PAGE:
If you haven’t already done so, you’ll need to add DNS entries for the SMTP server that will use the same IP address as this SharePoint server. In this example I’m using an internal domain, but you’ll also want to add another one externally if you’ll be configuring incoming email. all that will matter is that it resolve to the same machine.

3. Add the SMTP Service

Complete instructions on how to do this (as well as configuring mail for SharePoint generally) here. I will therefore not go into any detail except to point out that if you’re running on Windows versions prior to 2008, the installation procedure is slightly different. The end result is pretty well the same. In fact, I don’t think that this feature has been updated in about 10 years, it still requires the IIS6 admin interface.

4. Add Proxy User to Online Services

Unless you want all of your automated emails appearing as if they originated with an actual user, you’ll want to use a proxy user. The down side is – you’re going to pay a license for this user. Of course, given the cost of hosted Exchange, that’s not a big deal, but it would be nice if this wasn’t required.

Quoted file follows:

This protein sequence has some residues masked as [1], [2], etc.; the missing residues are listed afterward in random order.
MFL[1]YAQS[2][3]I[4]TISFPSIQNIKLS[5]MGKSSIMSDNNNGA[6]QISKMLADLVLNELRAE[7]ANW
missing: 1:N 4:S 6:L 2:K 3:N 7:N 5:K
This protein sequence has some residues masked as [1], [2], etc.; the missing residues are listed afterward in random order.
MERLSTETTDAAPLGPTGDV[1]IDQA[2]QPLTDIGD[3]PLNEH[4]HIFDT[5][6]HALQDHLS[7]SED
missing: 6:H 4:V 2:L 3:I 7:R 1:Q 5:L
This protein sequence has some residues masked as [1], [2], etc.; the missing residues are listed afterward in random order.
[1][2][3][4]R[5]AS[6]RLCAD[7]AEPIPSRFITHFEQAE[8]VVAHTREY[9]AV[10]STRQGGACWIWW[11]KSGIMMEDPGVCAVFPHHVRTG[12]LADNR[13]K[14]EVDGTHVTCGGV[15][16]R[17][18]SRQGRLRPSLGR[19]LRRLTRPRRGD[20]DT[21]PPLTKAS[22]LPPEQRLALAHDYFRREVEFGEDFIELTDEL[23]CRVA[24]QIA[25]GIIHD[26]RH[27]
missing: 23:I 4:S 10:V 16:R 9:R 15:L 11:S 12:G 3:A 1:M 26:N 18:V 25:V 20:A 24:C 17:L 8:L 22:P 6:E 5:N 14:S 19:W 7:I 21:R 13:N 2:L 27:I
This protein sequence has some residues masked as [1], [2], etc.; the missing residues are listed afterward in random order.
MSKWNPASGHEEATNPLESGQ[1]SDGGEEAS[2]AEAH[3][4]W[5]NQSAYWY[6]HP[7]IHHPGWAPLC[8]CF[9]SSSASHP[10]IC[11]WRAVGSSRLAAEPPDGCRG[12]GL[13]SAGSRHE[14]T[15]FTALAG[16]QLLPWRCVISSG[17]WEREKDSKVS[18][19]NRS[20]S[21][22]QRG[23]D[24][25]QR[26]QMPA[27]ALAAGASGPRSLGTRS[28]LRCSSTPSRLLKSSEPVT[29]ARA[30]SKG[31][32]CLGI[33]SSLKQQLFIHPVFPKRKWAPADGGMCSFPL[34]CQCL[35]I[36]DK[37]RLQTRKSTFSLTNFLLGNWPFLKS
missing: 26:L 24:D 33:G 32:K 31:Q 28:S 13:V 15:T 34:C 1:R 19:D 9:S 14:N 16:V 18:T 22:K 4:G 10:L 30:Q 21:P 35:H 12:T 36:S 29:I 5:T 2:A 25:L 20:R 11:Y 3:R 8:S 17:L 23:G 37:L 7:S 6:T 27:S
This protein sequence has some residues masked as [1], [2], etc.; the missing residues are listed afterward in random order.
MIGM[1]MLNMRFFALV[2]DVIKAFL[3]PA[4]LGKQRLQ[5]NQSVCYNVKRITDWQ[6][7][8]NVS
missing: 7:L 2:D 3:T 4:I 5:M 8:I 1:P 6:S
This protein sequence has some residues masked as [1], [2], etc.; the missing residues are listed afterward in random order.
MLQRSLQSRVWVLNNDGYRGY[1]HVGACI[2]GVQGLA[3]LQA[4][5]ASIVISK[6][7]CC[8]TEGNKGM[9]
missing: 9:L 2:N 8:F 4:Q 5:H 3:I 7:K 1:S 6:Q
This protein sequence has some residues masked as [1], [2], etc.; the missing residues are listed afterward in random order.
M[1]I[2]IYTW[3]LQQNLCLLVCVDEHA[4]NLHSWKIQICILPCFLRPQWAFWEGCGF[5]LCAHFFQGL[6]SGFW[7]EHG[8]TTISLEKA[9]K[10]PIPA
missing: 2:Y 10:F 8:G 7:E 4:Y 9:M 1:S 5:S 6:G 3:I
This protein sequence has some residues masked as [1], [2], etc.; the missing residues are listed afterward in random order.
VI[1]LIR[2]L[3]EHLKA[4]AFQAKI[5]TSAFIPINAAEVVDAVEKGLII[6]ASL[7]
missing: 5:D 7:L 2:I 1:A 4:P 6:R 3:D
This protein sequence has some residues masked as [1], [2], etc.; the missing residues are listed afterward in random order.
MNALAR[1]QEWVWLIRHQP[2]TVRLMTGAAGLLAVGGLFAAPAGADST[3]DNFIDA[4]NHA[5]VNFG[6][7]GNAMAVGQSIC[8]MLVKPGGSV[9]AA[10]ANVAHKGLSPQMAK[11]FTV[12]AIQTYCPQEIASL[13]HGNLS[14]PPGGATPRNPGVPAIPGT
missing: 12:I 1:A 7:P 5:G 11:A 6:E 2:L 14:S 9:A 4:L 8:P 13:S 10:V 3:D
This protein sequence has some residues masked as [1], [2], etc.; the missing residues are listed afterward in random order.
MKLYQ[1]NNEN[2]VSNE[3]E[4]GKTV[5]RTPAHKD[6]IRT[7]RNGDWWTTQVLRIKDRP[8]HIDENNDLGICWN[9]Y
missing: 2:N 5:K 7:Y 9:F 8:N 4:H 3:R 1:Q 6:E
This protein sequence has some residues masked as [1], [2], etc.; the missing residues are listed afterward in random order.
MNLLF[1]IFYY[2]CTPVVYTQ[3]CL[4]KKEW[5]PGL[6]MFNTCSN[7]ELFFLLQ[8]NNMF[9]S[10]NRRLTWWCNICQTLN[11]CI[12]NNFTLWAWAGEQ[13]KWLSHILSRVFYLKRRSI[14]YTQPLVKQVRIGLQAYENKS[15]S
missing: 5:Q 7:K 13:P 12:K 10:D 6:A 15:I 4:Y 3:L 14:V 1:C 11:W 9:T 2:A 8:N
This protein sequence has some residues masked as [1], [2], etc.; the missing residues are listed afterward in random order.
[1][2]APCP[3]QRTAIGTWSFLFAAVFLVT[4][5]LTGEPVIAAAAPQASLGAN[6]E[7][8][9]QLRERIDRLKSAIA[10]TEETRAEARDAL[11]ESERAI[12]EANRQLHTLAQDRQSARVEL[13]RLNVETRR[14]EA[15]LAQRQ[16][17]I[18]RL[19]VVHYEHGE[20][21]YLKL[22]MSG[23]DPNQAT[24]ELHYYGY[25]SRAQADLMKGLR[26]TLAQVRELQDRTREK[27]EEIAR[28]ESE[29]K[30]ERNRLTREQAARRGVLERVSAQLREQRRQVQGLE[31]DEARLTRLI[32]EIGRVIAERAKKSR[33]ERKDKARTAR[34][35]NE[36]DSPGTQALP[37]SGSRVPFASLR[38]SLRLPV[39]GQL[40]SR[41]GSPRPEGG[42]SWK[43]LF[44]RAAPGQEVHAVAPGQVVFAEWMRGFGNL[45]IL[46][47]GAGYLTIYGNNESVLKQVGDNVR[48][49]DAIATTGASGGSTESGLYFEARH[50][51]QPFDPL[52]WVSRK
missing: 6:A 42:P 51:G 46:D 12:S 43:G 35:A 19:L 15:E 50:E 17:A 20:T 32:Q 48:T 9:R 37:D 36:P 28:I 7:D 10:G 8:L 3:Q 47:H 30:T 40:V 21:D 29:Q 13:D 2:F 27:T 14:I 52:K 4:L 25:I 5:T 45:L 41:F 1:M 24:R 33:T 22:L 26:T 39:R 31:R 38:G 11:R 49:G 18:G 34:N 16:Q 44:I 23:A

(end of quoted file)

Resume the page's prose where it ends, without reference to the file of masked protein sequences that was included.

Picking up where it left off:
If you’re reading this because you have BPOS or Hosted Exchange, you already know how to do this, so I won’t spell it out here. Just remember that this user needs to be the same as that specified in the first step.

5. Configure the SMTP Service

Open up the “Internet Information Services (IIS) 6.0 Manager” from the administrative tools group on the server. You should see your server as a node – open the node, and you’ll see the SMTP server. If it’s not already started, start it. Then right click on the server and select properties. When the properties box comes up, select the delivery tab. It should appear like the following:

image

If you haven’t already guessed it, we will be using all 3 numbered buttons.

1 – Outbound Security:

image

This is where we enter the credentials for the proxy user. Exchange Online checks to see if the “From” user and the authenticated user are one and the same. If they’re not, it rejects the message, which is why we need to have the proxy user, and to be careful about the “From” field in step 1.

TLS encryption is basically SMTP’s way of saying SSL, so this screen covers that off as well.

2 – Outbound Connections

image

This is the screen where we get to specify the non standard SMTP port used by Exchange Online. Use 587.